A different form of throwing money into the abyss
Five hundred and sixty-seven thousand dollars. This is the amount of taxpayer dollars the Minister of Finance has earmarked in last month’s $15 million economic relief package, for financial aid for every student enrolled in public school, and to help parents/guardians with the purchase of “back to school” supplies. According to the Ministry of Education’s website, there are about 4,800 students in the public school system who are eligible to receive $150 each from the Government. The numbers don’t add up, but maybe it is expected that not every parent will apply for or accept relief.
Last week, the Minister of Education, Diallo Rabain, said: “This relief of $150 is a one-time payment available for each student enrolled in a government preschool, primary school, middle school or senior high school. Parents and guardians should expect an e-mail from the Department of Education to register to receive the funding. The e-mail will include the complete instructions required to obtain the relief funds. The primary parent or guardian listed in the Department’s PowerSchool system will be contacted via their registered e-mail and asked to provide the necessary information to process a direct payment to their bank account.”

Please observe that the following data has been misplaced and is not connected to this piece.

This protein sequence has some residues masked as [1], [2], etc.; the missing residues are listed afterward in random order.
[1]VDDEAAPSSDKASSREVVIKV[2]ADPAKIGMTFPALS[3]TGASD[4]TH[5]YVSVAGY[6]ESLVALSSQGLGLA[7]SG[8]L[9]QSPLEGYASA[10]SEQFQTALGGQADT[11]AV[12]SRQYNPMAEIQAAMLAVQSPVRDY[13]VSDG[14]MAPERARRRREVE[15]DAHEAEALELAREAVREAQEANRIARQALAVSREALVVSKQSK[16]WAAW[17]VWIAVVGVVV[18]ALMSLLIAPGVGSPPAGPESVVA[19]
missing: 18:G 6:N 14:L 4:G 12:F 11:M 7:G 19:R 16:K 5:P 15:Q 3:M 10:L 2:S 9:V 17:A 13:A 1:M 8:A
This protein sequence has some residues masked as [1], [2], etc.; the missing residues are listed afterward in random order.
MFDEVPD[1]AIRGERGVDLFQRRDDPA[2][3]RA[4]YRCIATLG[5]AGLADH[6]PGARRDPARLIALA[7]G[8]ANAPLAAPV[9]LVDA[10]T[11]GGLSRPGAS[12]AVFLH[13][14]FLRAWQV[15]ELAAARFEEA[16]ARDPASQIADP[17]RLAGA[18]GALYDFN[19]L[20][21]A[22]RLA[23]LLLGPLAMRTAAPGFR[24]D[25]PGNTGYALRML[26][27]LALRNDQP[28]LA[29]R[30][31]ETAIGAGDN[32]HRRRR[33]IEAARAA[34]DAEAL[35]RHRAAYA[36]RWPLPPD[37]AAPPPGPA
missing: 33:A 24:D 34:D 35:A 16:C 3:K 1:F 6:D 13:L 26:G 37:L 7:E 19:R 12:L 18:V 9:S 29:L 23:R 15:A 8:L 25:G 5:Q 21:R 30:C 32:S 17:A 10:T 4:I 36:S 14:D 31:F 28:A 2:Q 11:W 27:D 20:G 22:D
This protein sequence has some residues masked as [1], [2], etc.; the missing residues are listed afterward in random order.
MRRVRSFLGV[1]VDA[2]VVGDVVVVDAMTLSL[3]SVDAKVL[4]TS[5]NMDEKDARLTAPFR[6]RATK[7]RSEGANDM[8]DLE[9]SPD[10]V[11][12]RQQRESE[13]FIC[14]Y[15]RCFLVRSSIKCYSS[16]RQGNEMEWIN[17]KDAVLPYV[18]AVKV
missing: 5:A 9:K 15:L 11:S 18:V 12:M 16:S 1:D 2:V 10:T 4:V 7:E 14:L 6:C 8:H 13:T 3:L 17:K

Make no mistake, these are hard economic times for many families and I am supportive of this initiative, and sure this relief will be welcomed by many. I do, however, question the method by which these funds are to be distributed. A direct payment into the recipient’s bank account — the Savvy Entertainment $800,000 loan comes to mind — hardly ensures that the funds will be used as the Government intends and, in addition, not every parent whose child/children attend public school can be categorised as “in need”, which the Premier himself very well knows.
There is no indication that I can find where “means testing” is required for this initiative to ensure qualified persons receive the funds, which begs the question of how well thought out was this financial aid policy? With the present tenuous state of the Government's bank account, we can ill afford wastage of even $1, yet here we are about to transfer up to $567,000 to the accounts of parents/guardians with no strings attached as to how the monies will be spent.
Also, on the subject of helping our community, our thanks and appreciation should go to Gina Spence and her charity, Gina Spence Productions, which has been rallying the community for more than ten years, fundraising to help prepare youngsters for the return to school. On average, this effort serves between 800 and 1,200 children per year. Gina Spence Productions has partnered with Gibbons Company for a sponsorship campaign that covers a full uniform along with a backpack. Ms Spence said: “The way a child looks when they go into school has a lot to do with how they perform in school. There is no typical portrait of the family in need; it’s private school students, public school, preschoolers. It’s just all across the board.”